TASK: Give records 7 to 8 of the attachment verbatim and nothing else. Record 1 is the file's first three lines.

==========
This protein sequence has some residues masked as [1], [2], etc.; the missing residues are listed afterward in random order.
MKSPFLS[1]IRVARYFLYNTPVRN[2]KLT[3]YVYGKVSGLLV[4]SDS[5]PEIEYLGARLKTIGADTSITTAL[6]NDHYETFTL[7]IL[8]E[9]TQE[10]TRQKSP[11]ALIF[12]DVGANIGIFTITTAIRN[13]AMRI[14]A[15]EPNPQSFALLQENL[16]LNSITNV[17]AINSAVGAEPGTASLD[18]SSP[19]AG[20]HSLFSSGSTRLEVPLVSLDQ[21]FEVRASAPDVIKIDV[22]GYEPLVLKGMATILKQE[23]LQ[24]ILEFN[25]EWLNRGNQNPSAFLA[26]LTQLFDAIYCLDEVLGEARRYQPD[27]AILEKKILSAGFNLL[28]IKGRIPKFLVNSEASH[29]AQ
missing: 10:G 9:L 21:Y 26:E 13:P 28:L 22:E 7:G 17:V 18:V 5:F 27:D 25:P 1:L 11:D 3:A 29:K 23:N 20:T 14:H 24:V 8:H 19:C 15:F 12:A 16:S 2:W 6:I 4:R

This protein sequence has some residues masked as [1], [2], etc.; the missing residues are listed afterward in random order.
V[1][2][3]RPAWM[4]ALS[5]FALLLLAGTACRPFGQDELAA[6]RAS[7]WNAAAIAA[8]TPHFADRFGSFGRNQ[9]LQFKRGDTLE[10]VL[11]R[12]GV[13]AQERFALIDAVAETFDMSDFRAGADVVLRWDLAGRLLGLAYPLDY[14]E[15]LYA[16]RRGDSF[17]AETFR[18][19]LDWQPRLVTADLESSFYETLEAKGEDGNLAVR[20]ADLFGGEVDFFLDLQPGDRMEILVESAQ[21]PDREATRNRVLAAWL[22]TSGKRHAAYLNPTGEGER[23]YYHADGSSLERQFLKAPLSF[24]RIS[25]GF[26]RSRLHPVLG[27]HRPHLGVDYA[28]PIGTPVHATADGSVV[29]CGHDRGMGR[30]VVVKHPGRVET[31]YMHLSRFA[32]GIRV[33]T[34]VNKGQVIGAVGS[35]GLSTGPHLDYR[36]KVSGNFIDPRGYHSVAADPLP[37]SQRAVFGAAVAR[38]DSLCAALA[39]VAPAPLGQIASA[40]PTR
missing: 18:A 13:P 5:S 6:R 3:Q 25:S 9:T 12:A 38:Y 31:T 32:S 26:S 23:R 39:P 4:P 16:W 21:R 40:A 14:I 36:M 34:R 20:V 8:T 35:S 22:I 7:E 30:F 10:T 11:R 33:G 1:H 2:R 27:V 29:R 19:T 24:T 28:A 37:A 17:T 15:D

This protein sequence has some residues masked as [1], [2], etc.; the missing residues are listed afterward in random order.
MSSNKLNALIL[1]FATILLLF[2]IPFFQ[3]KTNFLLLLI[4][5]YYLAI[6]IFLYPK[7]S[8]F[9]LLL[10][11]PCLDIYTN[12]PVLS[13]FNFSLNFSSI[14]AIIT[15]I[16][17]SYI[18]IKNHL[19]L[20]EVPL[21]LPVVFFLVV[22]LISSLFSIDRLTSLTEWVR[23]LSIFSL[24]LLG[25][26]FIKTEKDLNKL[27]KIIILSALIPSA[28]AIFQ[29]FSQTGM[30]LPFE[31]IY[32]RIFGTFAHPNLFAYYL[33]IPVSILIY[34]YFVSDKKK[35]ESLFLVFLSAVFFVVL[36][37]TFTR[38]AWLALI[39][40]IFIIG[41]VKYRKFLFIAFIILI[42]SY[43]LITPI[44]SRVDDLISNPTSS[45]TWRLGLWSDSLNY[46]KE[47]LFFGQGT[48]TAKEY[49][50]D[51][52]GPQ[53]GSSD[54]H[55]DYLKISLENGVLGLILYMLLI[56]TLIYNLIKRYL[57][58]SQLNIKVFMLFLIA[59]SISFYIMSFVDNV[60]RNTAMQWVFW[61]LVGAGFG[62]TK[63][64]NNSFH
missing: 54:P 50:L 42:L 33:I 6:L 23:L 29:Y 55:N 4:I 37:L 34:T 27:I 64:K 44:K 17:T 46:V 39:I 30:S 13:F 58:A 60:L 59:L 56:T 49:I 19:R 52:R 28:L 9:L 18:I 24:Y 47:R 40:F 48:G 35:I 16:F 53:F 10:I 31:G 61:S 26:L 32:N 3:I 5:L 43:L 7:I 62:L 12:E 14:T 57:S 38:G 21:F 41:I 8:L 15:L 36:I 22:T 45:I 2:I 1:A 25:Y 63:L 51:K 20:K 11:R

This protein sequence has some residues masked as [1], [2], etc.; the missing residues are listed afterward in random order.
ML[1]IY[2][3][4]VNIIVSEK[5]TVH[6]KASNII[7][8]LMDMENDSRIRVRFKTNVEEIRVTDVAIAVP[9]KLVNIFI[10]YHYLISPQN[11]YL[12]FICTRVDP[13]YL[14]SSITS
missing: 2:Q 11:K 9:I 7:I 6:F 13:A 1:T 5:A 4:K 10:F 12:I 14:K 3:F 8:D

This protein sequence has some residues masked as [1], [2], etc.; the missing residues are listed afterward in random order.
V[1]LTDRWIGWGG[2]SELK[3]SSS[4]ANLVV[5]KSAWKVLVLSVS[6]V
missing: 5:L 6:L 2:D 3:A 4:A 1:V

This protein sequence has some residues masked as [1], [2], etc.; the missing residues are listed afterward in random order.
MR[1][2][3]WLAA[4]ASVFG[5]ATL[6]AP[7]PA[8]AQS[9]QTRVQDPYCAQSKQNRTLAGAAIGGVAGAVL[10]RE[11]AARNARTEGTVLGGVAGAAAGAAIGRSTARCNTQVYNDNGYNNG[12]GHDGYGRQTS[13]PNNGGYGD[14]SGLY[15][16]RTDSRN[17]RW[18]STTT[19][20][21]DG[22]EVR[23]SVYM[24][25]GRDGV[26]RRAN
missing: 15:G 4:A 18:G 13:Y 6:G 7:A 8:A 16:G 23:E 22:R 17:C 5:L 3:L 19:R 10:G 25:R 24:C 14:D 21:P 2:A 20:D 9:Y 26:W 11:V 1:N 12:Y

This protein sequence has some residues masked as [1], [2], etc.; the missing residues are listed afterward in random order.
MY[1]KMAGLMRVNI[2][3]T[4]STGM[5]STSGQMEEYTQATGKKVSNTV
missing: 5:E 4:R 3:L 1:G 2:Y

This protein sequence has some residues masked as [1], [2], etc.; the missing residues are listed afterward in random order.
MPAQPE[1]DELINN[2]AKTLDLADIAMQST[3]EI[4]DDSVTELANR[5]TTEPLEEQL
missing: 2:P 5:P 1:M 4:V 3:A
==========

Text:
This protein sequence has some residues masked as [1], [2], etc.; the missing residues are listed afterward in random order.
MY[1]KMAGLMRVNI[2][3]T[4]STGM[5]STSGQMEEYTQATGKKVSNTV
missing: 5:E 4:R 3:L 1:G 2:Y

This protein sequence has some residues masked as [1], [2], etc.; the missing residues are listed afterward in random order.
MPAQPE[1]DELINN[2]AKTLDLADIAMQST[3]EI[4]DDSVTELANR[5]TTEPLEEQL
missing: 2:P 5:P 1:M 4:V 3:A